Latest update March 20th, 2023 12:59 AM
Feb 28, 2023 News
– Environmentalist flags lack of public consultations, possible non-approval by EPA
Kaieteur News – Esso Exploration and Production Guyana Limited (EEPGL), the subsidiary of oil major, ExxonMobil has embarked on a series of offshore surveys in the Demerara River that can disrupt the habitats of fish, thereby further impacting the livelihoods of fisherfolk in the country.
The Maritime Administration Department (MARAD) in a recent public notice published in the daily newspapers advised that on February 24, 2023, EEPGL will commence a geotechnical and geophysical survey in the vicinity of the Demerara Main Ship Channel and off the West Coast of Demerara in the vicinity of Plantation Best.
According to the Notice, “The survey site is situated approximately 01.05 nautical miles (1.96 kilometers) off the Coast of Guyana, and covers an area of 70.08 square nautical miles (240.40 square kilometers.” The exercise scheduled to wrap up on November 1, 2023. This notice did not indicate the purpose of the surveys. Research done by this newspaper indicates that a geotechnical survey involves testing the physical properties of the soil, to provide recommendations for foundation requirements, excavation stability, drainage and buried concrete design.
It would be apposite to note that the survey process involves drilling several boreholes from which samples are collected and then taken for analysis. A geophysical survey on the other hand involves measuring the physical properties of the seabed and determining the presence of any feature or change in a material composition.
In another notice, MARAD said EEPGL is conducting a ‘Multibeam Hydrographic Survey’ approximately 08.27 nautical miles (15.32 kilometers) off the Coast of Guyana. The site covers an area of 802.44 square nautical miles (2752.30 square kilometers).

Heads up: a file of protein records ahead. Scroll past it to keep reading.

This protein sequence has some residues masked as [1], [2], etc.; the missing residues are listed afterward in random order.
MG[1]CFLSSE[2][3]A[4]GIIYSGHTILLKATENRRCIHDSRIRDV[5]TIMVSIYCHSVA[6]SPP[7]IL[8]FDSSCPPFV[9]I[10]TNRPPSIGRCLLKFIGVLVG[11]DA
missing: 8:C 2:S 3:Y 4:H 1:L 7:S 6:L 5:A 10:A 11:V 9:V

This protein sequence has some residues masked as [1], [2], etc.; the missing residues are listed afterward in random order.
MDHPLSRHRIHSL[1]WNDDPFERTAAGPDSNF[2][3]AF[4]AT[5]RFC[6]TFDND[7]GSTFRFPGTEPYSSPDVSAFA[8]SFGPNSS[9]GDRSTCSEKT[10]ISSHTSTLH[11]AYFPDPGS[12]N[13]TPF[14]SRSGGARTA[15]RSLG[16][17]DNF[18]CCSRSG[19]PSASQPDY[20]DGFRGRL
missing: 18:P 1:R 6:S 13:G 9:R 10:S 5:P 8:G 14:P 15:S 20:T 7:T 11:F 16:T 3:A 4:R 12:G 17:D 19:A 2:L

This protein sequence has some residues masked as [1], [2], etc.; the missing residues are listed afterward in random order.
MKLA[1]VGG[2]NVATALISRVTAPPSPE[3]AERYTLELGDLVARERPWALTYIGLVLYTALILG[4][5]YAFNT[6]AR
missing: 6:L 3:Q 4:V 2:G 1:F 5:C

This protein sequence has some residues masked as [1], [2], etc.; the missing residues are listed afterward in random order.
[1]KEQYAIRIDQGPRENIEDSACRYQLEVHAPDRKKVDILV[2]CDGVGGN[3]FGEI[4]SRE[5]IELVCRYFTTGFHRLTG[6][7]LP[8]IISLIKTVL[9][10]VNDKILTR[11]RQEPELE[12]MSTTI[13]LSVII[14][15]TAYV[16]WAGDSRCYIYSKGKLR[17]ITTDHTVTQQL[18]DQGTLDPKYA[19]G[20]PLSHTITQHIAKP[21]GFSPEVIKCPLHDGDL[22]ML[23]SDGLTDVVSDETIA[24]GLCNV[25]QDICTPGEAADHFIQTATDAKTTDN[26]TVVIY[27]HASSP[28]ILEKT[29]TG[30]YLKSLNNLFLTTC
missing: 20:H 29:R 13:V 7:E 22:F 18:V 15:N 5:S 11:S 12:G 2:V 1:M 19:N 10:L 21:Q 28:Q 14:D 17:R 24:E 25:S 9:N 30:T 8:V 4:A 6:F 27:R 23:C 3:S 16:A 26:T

The activities commenced on February 23, 2023 and is set to conclude on July 31, 2023.
A Multi-beam survey is done to gather detailed information about the features on the seabed by measuring multiple depths from a single transducer array at high resolution. This process produces is a highly accurate 3D picture of the sea floor.
With eight and five months of work, respectively for the two separate operations, the public has not been engaged neither has the Environmental Protection Agency (EPA) issued a Permit for the activities. At least none was available on its website on Monday afternoon.
To this end, environmental activist Janette Bulkhan in a letter to this newspaper said she believes the activities are illegal, since it has the potential to affect fish habitats.She outlined in a missive, “The Environmental Protection Agency has an obligation under the EP (Environmental Protection) Act 1996 to require an environmental impact assessment (EIA) for such potential disturbance of the populations of fish on which our fishermen depend and which contribute greatly to the protein in the diet of coastlanders.” According to the Environmental Protection Act, each project to be pursued that will affect the environment must be subjected to the approval of the EPA. An application must be made to the EPA, which then triggers the screening process, where officers of the regulatory body assess the likely impacts on the environment and human health.
The decision on whether an EIA is required or not is then published by the regulator which then activates a comments period in which the public can oppose this decision. There was however no such engagement or notices on the part of the EPA.
Bulkhan in her letter explained, “The MARAD notices indicate that these surveys have already started, apparently illegally without EPA authorization and without public consultation. Such activities without authorization also contradict the aspirations of the Low Carbon Development Strategy 2030 (Ocean Economy/Fisheries on pages 33 and 34 of the LCDS).”
She is calling on the government to address the situation urgently.
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